THE forecast was for cloud all day and there was dew on the ground initially, which meant that a cloth was necessary to dry the ball.

That was the scenario at the start of the Yorkshire Premier Leagues’ play-off final between Sheffield Collegiate and Woodlands at New Farnley.

So, what would you do if you won the toss? Bowl or bat?

Collegiate captain Josh Varley chose to bat, and they were dismissed for 76 by an unrelenting Woodlands attack, leaving 19.3 overs of their 50 unused.

Woodlands were 24-2 in reply, but won by six wickets, with Tim Jackson 29 not out.

An obvious question to ask Woodlands skipper Brad Schmulian afterwards therefore was: “What would you have done if you had won the toss?”

He said: “We would have batted first. I don’t think that the wicket changed much during the game, but we bowled well and took our chances, as did they when they bowled and put us under a bit of pressure.

“I don’t think that the scores necessarily reflected the pitch, but that was probably the best that our opening bowlers (Muhammad Bilal and Elliot Richardson) have bowled as a combo in a while, so hats off to both.

“The ball seemed to swing a lot for both teams, and the overhead conditions might have resulted in a bit more sideways movement.”

Schmulian added: “You should win chasing 76, but we got ourselves into a bit of bother at four down with a few still to get, but we bat down to 11 so were always confident of winning the game.”

So, Woodlands’ most testing season has ended with them retaining both the Bradford Premier League Premier Division title and the Yorkshire Premier Leagues’ play-offs.

Bradford Telegraph and Argus: Woodlands pose with Baroness Tanni Grey-Thompson after victory over Sheffield Collegiate.Woodlands pose with Baroness Tanni Grey-Thompson after victory over Sheffield Collegiate. (Image: Ray Spencer.)

Schmulian said: “I would take those two over any of the others that we have missed out on, such as the cup finals.”

However, he confessed: “August was a tough month for us, and we stagnated a little bit and got into a bit of a rut, and that filtered into the last few games.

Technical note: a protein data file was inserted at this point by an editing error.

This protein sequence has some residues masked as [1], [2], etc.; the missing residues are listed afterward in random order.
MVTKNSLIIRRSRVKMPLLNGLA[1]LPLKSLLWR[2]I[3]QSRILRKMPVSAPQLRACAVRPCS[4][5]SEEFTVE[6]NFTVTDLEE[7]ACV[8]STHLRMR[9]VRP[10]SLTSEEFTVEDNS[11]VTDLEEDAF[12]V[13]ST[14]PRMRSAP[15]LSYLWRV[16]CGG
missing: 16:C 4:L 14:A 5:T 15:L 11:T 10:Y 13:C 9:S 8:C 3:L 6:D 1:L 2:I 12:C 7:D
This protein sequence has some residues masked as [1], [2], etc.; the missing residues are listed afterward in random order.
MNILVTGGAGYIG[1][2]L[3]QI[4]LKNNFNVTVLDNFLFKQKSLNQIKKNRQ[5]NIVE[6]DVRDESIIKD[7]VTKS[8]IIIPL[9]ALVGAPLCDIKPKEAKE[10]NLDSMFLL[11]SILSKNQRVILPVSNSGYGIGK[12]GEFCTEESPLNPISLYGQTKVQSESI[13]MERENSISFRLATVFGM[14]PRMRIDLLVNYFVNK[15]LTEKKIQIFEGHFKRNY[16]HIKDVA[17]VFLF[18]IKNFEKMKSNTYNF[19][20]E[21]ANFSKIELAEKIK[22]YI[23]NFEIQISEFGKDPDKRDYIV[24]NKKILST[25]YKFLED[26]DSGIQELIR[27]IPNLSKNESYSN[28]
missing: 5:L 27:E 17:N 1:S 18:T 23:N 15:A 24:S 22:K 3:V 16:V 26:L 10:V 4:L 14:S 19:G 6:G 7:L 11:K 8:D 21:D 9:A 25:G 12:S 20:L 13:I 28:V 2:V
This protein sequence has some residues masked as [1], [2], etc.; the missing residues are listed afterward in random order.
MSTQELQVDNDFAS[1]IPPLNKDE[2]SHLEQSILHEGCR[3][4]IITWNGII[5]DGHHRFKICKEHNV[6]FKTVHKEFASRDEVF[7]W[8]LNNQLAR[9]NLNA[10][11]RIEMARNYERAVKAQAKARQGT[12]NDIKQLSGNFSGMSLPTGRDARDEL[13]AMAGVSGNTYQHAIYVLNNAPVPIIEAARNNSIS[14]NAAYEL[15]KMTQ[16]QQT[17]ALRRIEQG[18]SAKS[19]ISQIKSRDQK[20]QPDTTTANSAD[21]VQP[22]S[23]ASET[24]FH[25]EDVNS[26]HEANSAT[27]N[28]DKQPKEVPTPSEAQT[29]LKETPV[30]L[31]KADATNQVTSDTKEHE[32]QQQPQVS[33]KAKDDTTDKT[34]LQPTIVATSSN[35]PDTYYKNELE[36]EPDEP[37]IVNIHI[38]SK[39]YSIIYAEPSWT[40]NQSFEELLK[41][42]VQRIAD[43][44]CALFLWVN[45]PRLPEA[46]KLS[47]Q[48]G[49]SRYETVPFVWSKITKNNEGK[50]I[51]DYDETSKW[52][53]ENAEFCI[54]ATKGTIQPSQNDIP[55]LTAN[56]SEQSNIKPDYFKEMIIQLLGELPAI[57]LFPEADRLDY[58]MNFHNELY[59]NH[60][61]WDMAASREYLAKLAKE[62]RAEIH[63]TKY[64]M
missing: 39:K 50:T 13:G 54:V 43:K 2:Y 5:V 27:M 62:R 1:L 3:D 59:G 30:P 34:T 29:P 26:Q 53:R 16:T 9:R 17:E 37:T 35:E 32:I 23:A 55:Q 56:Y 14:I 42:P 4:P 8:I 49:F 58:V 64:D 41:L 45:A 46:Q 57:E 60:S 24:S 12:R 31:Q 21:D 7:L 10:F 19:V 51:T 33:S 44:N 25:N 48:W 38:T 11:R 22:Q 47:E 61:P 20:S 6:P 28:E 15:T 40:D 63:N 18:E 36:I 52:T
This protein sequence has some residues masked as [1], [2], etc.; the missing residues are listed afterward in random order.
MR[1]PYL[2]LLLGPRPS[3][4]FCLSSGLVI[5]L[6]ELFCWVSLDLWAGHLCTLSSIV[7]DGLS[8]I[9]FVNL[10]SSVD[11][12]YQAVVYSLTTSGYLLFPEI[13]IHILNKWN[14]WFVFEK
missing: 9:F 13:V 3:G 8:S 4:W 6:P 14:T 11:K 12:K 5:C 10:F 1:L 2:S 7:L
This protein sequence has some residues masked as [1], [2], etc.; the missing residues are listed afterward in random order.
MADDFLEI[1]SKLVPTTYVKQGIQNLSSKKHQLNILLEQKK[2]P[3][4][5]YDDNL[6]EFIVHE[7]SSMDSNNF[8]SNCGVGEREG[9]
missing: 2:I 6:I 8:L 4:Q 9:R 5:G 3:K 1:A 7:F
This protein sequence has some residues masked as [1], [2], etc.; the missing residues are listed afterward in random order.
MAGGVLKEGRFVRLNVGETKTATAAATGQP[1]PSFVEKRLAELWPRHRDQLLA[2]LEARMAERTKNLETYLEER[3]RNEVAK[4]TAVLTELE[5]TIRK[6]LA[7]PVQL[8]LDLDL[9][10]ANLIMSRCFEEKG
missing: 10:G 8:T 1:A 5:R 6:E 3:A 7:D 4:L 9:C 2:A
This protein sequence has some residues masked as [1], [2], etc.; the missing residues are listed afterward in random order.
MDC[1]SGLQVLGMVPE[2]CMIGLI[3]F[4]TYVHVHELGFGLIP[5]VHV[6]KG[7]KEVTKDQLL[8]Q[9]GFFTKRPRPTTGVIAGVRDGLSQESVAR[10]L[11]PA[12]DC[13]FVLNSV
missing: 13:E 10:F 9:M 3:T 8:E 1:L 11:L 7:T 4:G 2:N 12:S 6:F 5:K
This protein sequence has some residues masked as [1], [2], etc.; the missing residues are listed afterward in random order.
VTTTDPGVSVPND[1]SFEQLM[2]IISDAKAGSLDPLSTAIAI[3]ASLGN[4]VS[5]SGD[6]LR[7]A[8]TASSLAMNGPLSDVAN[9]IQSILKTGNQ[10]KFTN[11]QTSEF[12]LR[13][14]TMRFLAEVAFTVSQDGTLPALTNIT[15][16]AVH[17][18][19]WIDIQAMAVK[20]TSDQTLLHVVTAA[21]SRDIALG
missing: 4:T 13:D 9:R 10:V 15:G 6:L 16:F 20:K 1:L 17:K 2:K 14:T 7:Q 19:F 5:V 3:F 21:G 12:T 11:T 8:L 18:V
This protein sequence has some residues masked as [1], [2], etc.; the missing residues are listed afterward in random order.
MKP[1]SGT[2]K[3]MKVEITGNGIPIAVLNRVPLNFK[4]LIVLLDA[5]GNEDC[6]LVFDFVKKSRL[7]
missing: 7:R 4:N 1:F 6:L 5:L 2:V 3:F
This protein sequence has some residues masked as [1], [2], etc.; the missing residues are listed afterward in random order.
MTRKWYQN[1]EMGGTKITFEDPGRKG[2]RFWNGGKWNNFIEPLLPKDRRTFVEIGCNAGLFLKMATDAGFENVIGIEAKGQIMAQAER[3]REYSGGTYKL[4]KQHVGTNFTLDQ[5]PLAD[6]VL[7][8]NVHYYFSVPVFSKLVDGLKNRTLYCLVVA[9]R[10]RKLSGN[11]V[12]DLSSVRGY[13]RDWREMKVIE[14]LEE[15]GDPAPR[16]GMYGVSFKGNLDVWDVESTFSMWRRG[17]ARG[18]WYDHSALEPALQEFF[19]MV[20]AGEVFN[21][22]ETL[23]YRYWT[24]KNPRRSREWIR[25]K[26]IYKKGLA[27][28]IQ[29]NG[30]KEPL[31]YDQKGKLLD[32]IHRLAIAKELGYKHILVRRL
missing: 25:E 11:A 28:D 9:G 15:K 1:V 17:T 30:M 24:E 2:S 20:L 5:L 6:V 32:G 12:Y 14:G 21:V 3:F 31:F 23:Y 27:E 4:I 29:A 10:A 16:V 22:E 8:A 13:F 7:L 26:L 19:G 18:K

“We also got a bit stale playing so many home games (an incredible 11 out of 11 in cups), but we got our heads down and stuck together, and our bowling and fielding has got us over the line in the last few games rather than our batting.

“Our performances showed that we played too much cricket but if you want to be the best, you play the most games of cricket in the Yorkshire competitions and the National Club Championship.

“In hindsight we probably did play a few games too many, but if you don’t enter them or get knocked out in the first round of the Priestley Cup then you have free Sundays.

“Next season we might get knocked out in the first round of the Heavy Woollen Cup. We will have a look at our schedule over the winter, but it is odds-on that you are going to lose early in one cup competition.”

Schmulian added: “Winning the league, even though we lost to Farsley, allowed us to take a big deep breath and relax a little, and we put in a nice performance against Hanging Heaton, and we had an awesome trip to Saltburn last weekend, which freshened us up a bit, in the play-off semi-final.

“They are two massive trophies and defending them makes it all the sweeter.”

Bilal (11-3-38-4) had the ball both swinging and seaming, and Richardson (9-2-17-1) gave nothing away at the other end either, with Yorkshire Southern Premier League champions Collegiate 47-4 after 18 overs when Woodlands made their first bowling change.

There was no let-up from change bowlers Tom Clee (6-2-10-2) or Schmulian (4.3-1-10-3), and there was a sinking feeling during the tea interval that yet another cup final would both finish early and be a damp squib, which has been a bit of a theme for 2023.

Sam Frankland (1) and player of the match Bilal (23 from 13 balls) were dismissed at 24 in the reply, but Jackson steadied the ship and, despite losing Schmulian for 10 and Clee for one, Kieran Collins (10no) helped Woodlands to their target in just the 16th over.

Bradford Telegraph and Argus: Tim Jackson's 29 not out was highly impressive in a low-scoring final. Tim Jackson's 29 not out was highly impressive in a low-scoring final. (Image: Ray Spencer.)

New Farnley did a superb job in staging the final with both Headingley (preparing for Wednesday’s ODI against Ireland) and Scarborough (ruled out on cost grounds) unavailable.